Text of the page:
Dickey's Diary


Editor's Note: Readers of The Kentucky Explorer have been introduced to the Rev. John J. Dickey in past issues. Remember that he was a traveling preacher throughout the eastern part of the state during the years between 1880 and 1925. He helped to establish numerous churches and at least two colleges. He was also a teacher and a newspaper editor. However, his most enduring gift to us today may well be his diary that he kept faithfully during some 50 years of his later life beginning in the 1880s. In all, over 6,000 pages written in his own hand make up this interesting digest.
In this journal of his, Dickey often wrote down accounts of events daily. Much of the material concerns his day to day life. However, during the late 1890s he began to gather family history on various families he met in his travels. We are offering these interviews to our readers in the hope that they will be appreciated in the sense that Rev. Dickey intended. These interviews were written word for word as they were given to Rev. Dickey. Nothing has been changed.

Manchester, Kentucky
December 6, 1897
I borrowed a horse from Dr. Manning Saturday afternoon, went out to Mr. Carnahan's, stayed all night, and went to Benge yesterday morning; but it was the preaching day of the "Campbellites." I got in a talk in reviewing the Sunday School lesson at the close of the service conducted by Elder Cornett. I dined at Bro. Brigman's. I saw Miss Georgia Stivers and told her I had a home for her at Mrs. Lucy J. Williams in London, which news was gratefully received. She goes next Thursday. I trust she will develop into a useful woman. She is bright, good-looking, and religious. Bro. Brigman's family were very appreciative of my efforts to educate Helen, their daughter. Miss Stivers is her cousin. They will be company for each other at London.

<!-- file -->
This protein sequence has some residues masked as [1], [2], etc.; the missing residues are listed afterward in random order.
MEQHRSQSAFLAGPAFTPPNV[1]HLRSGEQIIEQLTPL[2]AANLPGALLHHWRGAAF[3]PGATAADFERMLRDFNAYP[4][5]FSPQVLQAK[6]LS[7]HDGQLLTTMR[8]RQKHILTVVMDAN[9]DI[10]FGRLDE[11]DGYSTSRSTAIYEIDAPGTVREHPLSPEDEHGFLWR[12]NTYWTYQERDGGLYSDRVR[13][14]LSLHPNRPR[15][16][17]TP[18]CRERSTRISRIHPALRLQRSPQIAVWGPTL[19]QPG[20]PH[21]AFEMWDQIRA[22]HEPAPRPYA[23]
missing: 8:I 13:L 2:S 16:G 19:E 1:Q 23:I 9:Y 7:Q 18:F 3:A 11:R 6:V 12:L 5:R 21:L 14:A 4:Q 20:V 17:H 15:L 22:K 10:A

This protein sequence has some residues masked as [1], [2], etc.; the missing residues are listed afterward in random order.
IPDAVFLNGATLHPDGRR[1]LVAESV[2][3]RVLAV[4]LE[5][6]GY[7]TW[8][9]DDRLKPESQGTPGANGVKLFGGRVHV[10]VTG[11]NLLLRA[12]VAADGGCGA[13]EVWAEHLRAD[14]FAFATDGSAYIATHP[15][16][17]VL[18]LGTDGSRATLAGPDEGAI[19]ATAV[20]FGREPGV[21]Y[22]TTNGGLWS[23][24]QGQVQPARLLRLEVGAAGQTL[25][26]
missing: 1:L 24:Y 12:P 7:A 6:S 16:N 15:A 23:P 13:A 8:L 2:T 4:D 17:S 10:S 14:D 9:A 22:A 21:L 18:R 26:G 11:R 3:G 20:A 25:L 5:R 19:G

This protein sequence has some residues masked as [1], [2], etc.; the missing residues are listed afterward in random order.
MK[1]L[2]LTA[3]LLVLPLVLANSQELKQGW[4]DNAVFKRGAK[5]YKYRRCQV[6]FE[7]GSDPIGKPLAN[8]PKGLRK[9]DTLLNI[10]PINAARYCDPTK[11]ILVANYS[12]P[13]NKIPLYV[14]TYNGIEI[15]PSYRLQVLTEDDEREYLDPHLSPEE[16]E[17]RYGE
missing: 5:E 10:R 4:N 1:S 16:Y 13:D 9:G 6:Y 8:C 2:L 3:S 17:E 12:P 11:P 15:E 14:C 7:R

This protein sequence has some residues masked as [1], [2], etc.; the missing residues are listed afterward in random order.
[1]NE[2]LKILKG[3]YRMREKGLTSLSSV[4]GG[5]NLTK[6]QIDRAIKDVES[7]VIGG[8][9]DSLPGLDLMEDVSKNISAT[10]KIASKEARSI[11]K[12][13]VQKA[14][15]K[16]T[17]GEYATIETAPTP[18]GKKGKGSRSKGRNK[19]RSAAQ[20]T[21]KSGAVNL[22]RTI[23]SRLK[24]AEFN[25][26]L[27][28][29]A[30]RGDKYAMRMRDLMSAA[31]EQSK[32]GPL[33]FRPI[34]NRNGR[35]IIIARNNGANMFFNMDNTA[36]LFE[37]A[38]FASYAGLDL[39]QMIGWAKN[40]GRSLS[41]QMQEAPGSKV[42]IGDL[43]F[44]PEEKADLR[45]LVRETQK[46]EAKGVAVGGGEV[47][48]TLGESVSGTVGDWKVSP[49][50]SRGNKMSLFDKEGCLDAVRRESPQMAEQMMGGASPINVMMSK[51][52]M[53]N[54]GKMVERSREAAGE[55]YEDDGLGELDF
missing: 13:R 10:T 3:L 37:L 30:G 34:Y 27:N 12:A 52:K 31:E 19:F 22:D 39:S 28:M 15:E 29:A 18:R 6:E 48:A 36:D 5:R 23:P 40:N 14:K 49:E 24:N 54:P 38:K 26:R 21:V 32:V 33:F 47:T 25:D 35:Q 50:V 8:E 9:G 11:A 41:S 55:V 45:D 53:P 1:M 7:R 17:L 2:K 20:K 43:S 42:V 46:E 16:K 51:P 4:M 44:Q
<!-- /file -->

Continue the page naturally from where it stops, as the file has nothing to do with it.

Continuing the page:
I returned to Mr. Carnahan's and stayed all night. I came home this morning. Bro. Pickett wrote Saturday that he would not come Tuesday but later. This confuses me. I had dodgers printed for Tuesday, but the Lord is in it, and all will be well. O Lord give salvation to this people. Bro. May had a good day here yesterday.

Manchester, Kentucky
December 8, 1897
Last Sunday a number of the leading young men of the town and county were drunk on the streets, fighting, yelling, and brawling. Yesterday Sheriff-elect Bev White, Jr., and William Treadway, ex-marshall, emptied their revolvers at each other; but nobody was hurt. Today some man was drunk and shooting on the street. He met Mrs. Burchell and the girls coming to church tonight and shot on the highway. Thus things go. Monday the petition was filed, but this cannot relieve us for 12 months. O that we might get the saloon keepers converted.
I have been at Col. D. Y. Lyttle's the last 24 hours, writing up his life and much else of mountain history. He is in his 80th year. I got much valuable information. This afternoon Bro. L. L. Pickett and Dr. McDonald came to receive Dr. Burchell's three daughters and Miss Emma Lyttle into the Presbyterian Church. They were converted on one meeting. He goes back tomorrow. I got him up a good audience by going to each house after sundown. Bro. Pickett is feeble. He sang tonight and talked a minute or so at my request at the close of the service about the meeting. We must have it, or we fail. But He has promised it, if we only believe. O for the faith of an Abraham! Nothing short of it is equal to the work here. Sin and the devil reign. The town is under a curse and has been for 50 years. O for its deliverance from these hard masters. O for the holy fire to fall on my heart and fit me for this work. God send the fire on us all!

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